Move against clergy and vice president stems from release of video claiming Duterte and family are involved in drug trade
Bishop Pablo Virgilio David of Kalookan in the Philippines is among four bishops charged with inciting sedition, cyber libel, libel and obstruction of justice. (Photo by Roy Lagarde)
Philippine authorities have filed charges of inciting sedition, cyber libel, libel and obstruction of justice against four Catholic bishops, three priests, a religious brother, the country's vice president and 35 members of the opposition.The charges stem from the release of a video that went viral on several social media platforms early this year that linked President Rodrigo Duterte and his family to the illegal drug trade. A certain Peter Joemel Advincula claimed on a video and in a media briefing early this year that Duterte’s son, Paolo Duterte, and presidential aide Bong Go were involved in drug syndicates.
Bishops surprised by charges
Bishop Ongtioco said he was surprised that his name was included in the complaint, saying he had no idea why he was included on the list. "I am and will always be a person of peace," he said.
Bishop David said the charges being leveled against the religious leaders are not only unjust but atrocious.
"They are based on nothing but false testimony. What motivates the supposed witness to give false testimonies is what in fact [the police] should be investigating," he said.
"The intention is obvious: pure harassment and an effort on the part of the police to do not their sworn duty but what they think will be pleasing to the higher authorities.
"They are in effect doing a disservice, dishonor and an injustice to their own institution and to the few remaining people of integrity among their fellow officers in uniform."Bishop Bacani, retired prelate of Novaliches Diocese, rejected the charges against him.
"That shows how stupid the police are. They are easily fooled. The witness is completely unbelievable," said the prelate, adding that the police will "look stupid before the world if they file the charges.""Maybe the administration wants to hide something from the people," he said. Philippine Justice Secretary Menardo Guevarra said he will form a panel of state prosecutors to hear the complaint and conduct a preliminary investigation. The complaint filed by the police Criminal Investigation and Detection Group said the accused spread "lies" against the president, his family and close associates, "making them appear as illegal drug trade protectors and how they earned staggering amounts of money." The complaint alleged that the crimes of inciting sedition, libel and obstruction of justice were committed inside Jesuit-run Ateneo de Manila University "wherein they planned to spread false information" against the president's family and administration officials. It said the accused aimed to "agitate the general population into staging mass protests with the possibility of bringing down the president." Opposition senator Francis Pangilinan of the Liberal Party said the complaint smacked of "political harassment and persecution." The other accused are mostly staff members of the Liberal Party, lawyer Theodore Te of the Free Legal Assistance Group, and officials of the Integrated Bar of the Philippines. The presidential palace distanced itself from the charges filed by the police. "We have nothing to do with this case. Not at all," said Salvador Panelo, Duterte's spokesman. "It's difficult nowadays for us to speak against the government," said Sister Marilyn Ubaldo of the Religious of the Virgin Mary when asked about her reaction to the filing of charges. The nun said the filing of the case "is more of a reminder" about what the bishops are really doing. "I hope there will be a dialogue for clarification," said the nun.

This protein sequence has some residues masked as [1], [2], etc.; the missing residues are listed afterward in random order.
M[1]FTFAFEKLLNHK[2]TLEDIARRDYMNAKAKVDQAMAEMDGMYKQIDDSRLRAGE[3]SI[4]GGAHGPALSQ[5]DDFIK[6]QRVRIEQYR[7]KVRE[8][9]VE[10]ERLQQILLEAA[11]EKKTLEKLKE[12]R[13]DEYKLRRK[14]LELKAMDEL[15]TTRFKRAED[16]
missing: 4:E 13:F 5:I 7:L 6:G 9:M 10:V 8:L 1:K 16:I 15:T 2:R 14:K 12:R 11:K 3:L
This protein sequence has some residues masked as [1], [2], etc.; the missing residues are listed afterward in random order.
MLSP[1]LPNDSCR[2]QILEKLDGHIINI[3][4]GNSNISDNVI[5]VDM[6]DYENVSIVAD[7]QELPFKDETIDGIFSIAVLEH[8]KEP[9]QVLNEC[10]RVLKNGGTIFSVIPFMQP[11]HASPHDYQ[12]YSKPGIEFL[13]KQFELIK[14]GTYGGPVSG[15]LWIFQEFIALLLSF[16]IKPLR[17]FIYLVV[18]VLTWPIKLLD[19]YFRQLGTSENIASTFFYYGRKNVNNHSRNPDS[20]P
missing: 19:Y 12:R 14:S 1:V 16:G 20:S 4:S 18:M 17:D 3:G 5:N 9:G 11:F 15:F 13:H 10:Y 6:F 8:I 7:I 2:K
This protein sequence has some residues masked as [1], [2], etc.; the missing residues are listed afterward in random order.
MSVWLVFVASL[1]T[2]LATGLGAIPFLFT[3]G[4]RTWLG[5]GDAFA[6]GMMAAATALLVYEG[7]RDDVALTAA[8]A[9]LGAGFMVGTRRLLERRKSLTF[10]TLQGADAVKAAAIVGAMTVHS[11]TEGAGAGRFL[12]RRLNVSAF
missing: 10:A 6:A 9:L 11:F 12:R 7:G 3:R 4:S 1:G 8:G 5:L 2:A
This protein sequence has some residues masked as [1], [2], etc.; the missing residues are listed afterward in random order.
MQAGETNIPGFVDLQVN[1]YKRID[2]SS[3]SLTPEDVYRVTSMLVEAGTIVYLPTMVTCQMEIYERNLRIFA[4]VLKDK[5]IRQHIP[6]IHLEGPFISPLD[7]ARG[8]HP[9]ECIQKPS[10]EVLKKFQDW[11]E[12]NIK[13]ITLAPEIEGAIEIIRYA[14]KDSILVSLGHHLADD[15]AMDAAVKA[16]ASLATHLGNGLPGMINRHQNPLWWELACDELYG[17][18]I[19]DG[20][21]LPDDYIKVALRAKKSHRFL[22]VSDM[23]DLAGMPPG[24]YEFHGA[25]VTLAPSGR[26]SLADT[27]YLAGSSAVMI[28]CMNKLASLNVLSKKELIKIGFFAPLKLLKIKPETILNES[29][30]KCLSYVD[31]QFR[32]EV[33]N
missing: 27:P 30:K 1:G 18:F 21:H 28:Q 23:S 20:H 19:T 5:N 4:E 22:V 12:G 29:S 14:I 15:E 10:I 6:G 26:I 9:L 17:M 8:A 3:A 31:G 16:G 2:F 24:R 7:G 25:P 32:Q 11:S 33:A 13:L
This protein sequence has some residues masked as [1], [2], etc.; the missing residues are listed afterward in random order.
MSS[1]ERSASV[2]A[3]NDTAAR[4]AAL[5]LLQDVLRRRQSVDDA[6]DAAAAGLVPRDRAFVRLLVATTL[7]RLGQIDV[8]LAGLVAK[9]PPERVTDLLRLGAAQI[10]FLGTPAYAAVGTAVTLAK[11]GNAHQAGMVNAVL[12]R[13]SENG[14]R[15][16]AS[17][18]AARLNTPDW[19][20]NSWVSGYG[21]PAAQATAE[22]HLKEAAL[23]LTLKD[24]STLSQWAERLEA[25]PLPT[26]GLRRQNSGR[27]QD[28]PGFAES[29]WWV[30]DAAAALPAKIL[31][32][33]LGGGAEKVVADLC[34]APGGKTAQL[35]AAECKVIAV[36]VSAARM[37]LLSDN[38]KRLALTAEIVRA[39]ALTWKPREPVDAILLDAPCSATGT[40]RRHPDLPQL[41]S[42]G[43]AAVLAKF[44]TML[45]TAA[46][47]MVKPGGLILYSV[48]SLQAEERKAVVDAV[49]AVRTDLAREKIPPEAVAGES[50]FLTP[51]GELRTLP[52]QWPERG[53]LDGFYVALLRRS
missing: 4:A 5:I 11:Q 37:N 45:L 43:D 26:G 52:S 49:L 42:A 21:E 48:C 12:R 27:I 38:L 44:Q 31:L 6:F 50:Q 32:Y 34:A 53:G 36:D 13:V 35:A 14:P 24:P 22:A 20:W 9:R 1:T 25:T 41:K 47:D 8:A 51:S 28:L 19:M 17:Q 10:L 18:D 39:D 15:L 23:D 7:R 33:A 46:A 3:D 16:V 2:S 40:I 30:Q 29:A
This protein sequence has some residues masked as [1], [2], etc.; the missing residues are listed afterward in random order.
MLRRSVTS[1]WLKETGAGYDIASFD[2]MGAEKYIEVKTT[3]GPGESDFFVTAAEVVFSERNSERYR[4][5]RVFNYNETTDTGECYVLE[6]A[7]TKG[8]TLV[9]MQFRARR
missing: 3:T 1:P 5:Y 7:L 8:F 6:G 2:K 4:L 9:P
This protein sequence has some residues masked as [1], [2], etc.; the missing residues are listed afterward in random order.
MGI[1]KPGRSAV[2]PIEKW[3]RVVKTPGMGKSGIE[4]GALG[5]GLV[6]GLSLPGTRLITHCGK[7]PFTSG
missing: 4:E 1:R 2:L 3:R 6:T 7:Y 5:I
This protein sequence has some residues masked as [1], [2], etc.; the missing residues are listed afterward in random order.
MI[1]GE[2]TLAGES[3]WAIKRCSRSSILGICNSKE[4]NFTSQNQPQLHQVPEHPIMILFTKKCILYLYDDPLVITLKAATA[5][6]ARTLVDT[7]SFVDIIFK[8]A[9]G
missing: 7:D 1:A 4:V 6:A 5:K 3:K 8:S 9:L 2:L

Father Dante Funelas of the Congregation of the Blessed Sacrament said the allegations against the bishops and the priests were "unbelievable."
"If you're critical about the government, especially on the issue of human rights, is that sedition? It’s part of the work of the Church," he said.The priest said if church people do not say anything about social ills, they would be committing a "sin of omission." Marielle Lucenio contributed to this report.
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